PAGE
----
It had been recognized by the company early on that wood was going to be replaced by modern materials, a realization that helped Fassmer prosper while other similar-sized competitors failed.
In 1964 Hans Faßmer transferred management of the company to his two sons, Friedel and Heinz, at which time the company employed about 40 people.
With new management in place, the company made many decisions and deals, which laid the foundations for its current status. In 1968 Oldenbusch & Co. - a company mainly involved in ships equipment and light metal construction - was acquired. In the 1970s, the company gained Volkswagen AG as a customer for elevated roofs made from GRP, a contract that was won largely because of the company's gained experience in the area of its lifeboat work. It was during this period that the breadth of Fassmer's offering was firmly established - special shipbuilding; lifeboats; production of non-industry components made of fiber composites; and ship equipment - a factor which would keep the company strong during good times and bad.
In hindsight, development of lifeboats and tender boats for cruise ships was an important step in the company's history, in step with quickly changing regulations regarding safety according to SOLAS and IMO. However, at least as important from the company's view, was the development of completely enclosed lifeboats of the GMR type (enclosed motor lifeboats) or, respectively, TGMR type, which were used as tanker lifeboats. A test in which an enclosed lifeboat with sprinkler system was left in a sea of flames for 10 minutes in 1983 demonstrated the resistance of the new boats. Similarly, the development of free-fall lifeboats in the early 1980s was another important step, and in 1985 the first free-fall lifeboat of the GAR type 6.0 was delivered to Sietas Shipyard for the ship Uwe Kahrs.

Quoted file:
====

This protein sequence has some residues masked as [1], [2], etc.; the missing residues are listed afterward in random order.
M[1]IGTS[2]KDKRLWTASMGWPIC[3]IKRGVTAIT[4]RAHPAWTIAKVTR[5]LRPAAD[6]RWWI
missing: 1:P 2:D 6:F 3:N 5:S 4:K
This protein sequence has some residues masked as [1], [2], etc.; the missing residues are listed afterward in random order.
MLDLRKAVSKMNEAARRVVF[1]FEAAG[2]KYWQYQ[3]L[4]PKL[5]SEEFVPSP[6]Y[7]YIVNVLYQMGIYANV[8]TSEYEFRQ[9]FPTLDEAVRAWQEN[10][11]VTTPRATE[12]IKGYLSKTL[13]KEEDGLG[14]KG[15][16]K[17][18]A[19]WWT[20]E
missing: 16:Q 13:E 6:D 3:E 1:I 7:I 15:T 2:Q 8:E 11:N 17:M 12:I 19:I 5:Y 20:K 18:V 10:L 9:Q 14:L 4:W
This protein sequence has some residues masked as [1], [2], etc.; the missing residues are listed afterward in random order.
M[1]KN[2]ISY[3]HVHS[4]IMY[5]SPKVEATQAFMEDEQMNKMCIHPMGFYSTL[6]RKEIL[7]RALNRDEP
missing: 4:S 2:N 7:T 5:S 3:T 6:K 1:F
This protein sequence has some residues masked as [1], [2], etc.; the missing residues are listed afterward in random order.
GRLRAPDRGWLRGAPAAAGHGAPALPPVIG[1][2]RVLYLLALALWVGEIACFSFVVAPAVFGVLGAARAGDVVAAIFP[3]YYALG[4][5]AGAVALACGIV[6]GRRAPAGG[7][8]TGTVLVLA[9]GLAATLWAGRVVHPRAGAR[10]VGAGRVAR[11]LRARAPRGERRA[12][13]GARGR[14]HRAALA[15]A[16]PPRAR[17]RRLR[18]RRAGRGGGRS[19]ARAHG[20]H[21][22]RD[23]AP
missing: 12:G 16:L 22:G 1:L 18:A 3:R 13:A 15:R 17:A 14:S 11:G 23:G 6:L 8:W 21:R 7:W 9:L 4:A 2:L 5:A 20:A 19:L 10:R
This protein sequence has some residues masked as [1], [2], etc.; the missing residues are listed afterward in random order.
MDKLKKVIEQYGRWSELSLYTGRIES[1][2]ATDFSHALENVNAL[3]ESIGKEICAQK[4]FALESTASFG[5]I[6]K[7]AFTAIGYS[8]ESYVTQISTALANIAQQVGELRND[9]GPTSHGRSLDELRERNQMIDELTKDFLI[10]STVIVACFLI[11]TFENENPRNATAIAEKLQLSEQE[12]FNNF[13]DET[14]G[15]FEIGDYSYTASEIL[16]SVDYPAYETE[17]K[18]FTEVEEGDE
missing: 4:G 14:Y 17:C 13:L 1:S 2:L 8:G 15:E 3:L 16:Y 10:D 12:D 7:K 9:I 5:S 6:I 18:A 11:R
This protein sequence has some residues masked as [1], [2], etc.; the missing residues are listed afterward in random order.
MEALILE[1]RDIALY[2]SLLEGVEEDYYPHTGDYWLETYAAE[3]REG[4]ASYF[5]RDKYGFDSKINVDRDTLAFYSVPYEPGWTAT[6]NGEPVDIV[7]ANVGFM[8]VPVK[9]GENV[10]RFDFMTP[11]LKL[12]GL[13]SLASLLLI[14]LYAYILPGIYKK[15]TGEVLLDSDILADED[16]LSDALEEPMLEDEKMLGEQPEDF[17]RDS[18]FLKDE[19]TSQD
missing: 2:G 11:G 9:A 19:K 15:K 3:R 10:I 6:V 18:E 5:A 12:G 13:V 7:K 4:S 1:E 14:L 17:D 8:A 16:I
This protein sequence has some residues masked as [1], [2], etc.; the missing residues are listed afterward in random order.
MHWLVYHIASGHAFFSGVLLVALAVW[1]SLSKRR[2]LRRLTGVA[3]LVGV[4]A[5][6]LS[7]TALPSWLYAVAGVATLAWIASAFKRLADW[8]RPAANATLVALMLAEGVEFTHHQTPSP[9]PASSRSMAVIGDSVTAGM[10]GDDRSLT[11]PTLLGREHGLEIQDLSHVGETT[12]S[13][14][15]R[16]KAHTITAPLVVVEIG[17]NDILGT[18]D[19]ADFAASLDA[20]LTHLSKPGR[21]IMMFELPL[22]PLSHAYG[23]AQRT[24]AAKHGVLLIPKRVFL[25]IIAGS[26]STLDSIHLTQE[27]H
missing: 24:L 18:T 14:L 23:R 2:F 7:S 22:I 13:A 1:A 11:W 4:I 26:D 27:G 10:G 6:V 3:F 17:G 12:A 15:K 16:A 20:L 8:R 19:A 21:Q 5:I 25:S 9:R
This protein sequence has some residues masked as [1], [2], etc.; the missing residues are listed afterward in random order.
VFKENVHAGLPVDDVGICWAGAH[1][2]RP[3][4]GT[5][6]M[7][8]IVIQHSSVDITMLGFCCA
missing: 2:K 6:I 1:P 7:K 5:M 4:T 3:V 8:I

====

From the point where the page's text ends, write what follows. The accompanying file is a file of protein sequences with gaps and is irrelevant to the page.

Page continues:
The mid-1980s marked another generation of management with the company, as Hans Faßmer, the son of Friedel Faßmer, joined the company and immediately became involved in the construction of a 100 ft. (30.5 m) police boat for the Bremen River Police. The contract was significant, as it led to a large number of orders for similar boats made from the sea-water resistant aluminum. Holger Faßmer, the son of Heinz Faßmer, joined the company in 1990 and concentrated on the area of composite components. Two years later, Harald, another one of Heinz's sons, came onboard, and now holds the spot of the last of today's managing directors. He has since been responsible for the shipbuilding and construction division.
The company, one never to rest on its laurels, is preparing to prosper for the next 150 years today. The reunification of Germany allowed the company to make a cooperative agreement with Barth Shipyard
, extending its productions and service to the Baltic Coast. In 1996 Fassmer Schiffsservice GmbH Rechlin in Mecklenburg was founded and is a 100 percent subsidiary. Today enclosed lifeboats mainly are equipped here, and small boats up to 49 ft. (15 m) are offered to public authorities. Shipbuilding capacities were significantly increased in 1997, with the raising of the shipbuilding hall and through the long-term partnership with Yantar Shipyards in Kaliningrad.